Today we check out of our hotel and head for Sukhothai Thailand's largest National Park. It contains a huge complex of ruins of Ancient Siam, temples, shrines and palaces. On the way we visit this old rice mill. It still employs a steam driven hydraulic system of wheels and belts that defy modern mechanization. Still efficient and readily repairable, now considered "old" green technology.
Rice has many forms. Between chaff and rice flour is the skin, nose, broken pieces, and full grain. All command a different price and use in the market. This mill uses the husks to fire the steam, and the ashes for fertilizer. Nothing is wasted.
At the Ruins, Panu hires a ride for those who choose not to bicycle. The weather is hot and the bike ride cooling, invigorating and enjoyable.
Ancient Siam in the Utria period, had no written language. The ruins here start in the 1100's and cover the layers of history of the 1200's and 1500's, three different Buddhist temples.
Here we see the main Chedji, (old Stupa), that hold the ashes of deceased Kings.
Above, one of several giant sitting Buddhas. The old population around this area was laid waste by a cholera epidemic and when King Ramkamhaeng took the throne, he brought great architecture, art and stones inscribed with a chonicle of his achievements. He is credited with inventing the Thai script. He was a skillfull combatant from elephant back for which the Thai's have a long, interesting history. He spread Theravada Buddhism and developed relations with China.
Our next stop is 40 miles away to visit a local school, one of the high points of an OAT trip. On the way, we watched for several minutes in fascination as a farmer worked his ride paddy with a motor. Thai's have mechanized from the water buffalo to machines. Now, with gas prices so high, some farmers are returning to the water buffalo.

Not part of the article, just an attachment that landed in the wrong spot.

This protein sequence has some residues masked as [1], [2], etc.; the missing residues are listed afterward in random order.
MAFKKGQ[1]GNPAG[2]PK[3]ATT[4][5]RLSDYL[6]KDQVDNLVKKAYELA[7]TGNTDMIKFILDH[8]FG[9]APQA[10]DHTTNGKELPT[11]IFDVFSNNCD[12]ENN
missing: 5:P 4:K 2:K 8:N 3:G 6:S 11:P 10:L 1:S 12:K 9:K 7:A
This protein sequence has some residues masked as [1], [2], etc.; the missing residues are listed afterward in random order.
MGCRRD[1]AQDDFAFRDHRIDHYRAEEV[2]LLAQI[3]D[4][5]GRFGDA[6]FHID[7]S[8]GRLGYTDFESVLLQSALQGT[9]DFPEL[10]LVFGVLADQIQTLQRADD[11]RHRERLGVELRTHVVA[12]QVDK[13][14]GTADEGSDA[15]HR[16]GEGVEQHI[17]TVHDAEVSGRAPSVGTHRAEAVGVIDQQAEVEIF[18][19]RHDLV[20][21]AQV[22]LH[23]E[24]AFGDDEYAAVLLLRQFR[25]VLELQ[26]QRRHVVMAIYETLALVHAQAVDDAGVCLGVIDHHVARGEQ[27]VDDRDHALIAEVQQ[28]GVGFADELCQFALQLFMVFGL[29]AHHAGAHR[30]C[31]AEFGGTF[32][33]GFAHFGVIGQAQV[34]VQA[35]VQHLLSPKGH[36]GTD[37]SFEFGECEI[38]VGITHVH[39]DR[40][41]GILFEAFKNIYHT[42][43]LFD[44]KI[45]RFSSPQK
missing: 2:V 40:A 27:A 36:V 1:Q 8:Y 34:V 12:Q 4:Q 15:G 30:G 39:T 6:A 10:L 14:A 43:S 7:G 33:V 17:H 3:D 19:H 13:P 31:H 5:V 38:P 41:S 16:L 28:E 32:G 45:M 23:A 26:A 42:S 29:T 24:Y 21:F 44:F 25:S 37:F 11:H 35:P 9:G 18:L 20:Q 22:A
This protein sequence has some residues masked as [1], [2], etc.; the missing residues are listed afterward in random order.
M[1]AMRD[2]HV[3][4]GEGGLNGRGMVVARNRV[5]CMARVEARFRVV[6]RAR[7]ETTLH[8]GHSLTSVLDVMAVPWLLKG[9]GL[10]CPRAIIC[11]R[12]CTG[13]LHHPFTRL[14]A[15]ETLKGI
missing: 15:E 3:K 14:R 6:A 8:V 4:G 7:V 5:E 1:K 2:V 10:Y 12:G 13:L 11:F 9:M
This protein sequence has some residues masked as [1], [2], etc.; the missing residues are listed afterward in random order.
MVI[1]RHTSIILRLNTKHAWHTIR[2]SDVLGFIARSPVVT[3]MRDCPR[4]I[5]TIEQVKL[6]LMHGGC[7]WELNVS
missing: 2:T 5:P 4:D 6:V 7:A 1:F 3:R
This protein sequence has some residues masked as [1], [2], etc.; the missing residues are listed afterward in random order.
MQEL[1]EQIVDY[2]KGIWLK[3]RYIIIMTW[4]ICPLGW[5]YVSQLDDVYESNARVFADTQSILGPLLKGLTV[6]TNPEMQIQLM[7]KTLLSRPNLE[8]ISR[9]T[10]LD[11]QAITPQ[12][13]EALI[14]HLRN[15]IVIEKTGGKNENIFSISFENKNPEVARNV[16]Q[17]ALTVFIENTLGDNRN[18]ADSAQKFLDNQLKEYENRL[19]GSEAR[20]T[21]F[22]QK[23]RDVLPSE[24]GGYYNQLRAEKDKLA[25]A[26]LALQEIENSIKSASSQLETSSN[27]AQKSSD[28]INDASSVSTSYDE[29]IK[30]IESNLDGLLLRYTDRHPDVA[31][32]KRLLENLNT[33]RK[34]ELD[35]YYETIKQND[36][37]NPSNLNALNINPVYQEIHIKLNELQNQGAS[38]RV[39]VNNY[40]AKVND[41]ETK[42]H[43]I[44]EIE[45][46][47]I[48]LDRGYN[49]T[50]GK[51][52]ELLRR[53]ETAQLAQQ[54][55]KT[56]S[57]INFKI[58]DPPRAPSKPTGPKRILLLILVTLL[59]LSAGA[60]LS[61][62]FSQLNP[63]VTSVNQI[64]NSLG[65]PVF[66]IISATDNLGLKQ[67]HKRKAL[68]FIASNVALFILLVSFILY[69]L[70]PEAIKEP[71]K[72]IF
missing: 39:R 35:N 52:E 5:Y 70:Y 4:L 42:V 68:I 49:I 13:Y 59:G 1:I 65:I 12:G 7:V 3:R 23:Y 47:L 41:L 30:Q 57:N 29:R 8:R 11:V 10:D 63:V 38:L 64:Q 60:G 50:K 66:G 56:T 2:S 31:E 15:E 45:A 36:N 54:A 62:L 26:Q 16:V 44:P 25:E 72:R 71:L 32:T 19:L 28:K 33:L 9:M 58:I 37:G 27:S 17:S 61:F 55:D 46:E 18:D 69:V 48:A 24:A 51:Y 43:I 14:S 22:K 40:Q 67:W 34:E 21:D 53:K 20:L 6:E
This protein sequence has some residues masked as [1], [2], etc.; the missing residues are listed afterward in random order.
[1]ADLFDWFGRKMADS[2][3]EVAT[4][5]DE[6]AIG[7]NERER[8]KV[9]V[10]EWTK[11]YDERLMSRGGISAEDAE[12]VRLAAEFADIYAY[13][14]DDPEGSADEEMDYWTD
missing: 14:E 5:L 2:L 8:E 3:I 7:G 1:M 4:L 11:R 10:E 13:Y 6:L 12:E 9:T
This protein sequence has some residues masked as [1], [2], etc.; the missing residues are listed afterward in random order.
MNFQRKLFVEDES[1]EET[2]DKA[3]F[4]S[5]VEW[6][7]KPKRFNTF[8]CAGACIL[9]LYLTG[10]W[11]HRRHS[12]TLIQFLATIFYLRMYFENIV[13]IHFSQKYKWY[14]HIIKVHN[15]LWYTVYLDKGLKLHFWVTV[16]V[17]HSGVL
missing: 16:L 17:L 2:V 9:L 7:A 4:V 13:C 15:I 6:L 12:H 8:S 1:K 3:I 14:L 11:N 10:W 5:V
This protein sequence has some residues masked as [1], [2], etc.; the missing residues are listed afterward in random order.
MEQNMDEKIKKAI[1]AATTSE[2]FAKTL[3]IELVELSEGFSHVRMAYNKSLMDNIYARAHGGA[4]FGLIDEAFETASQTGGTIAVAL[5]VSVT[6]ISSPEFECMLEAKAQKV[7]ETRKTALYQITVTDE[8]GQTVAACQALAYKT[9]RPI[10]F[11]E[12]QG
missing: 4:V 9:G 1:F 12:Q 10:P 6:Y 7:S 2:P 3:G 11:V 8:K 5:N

We arrive in time for lunch with a local teacher. She set up this lovely lunch, all cooked in banana leaves.
We were invited to eat in the "old" style, with our fingers, from our banana leaf plates. She demonstrated taking a pinch of sticky rice and using it to pinch the more liquid pork and gravy entre and bring it up to your mouth. There was fruit and the traditional coconut milk tapioca, dessert. This teacher spoke good English though we tried to communicate in Thai. And, of course, we had the option to eat with chop sticks rather than our fingers if we chose.
After lunch, we walked a short distance to our teacher's house and met with her 83 year old mother. We asked her questions about her life, her children, her husband and traditions. A delightful encounter.
At the school, Mason, the only boy, was a hit with the kids. The older girls broke into giggles and shyly peeked, quite entranced by this "foreign" boy come to visit. After the kids entertained us, we paired off with younger students and listened to them read in English.
Susan and Sheila had this instant rapport with the children, while my student was tongue tied and could barely speak. They are endearing and sweet. It is obvious they went through excited preparations for our visit and put their best foot forward. After the entertainment, we taught them to do the Hokey Pokey.
And, of course, Flat Stanley met the students after they danced and played musical instruments for us. How cool is that?
After our school visit, we drove on to Phrae, which is in the Province where the current Queen was born and raised. Thai's are very conscious of their royals and hold them in high esteem. This province was at one time covered in ancient teakwood trees which were logged. The queen headed up the project to reforest the slow growing teakwood which is now on the endangered list.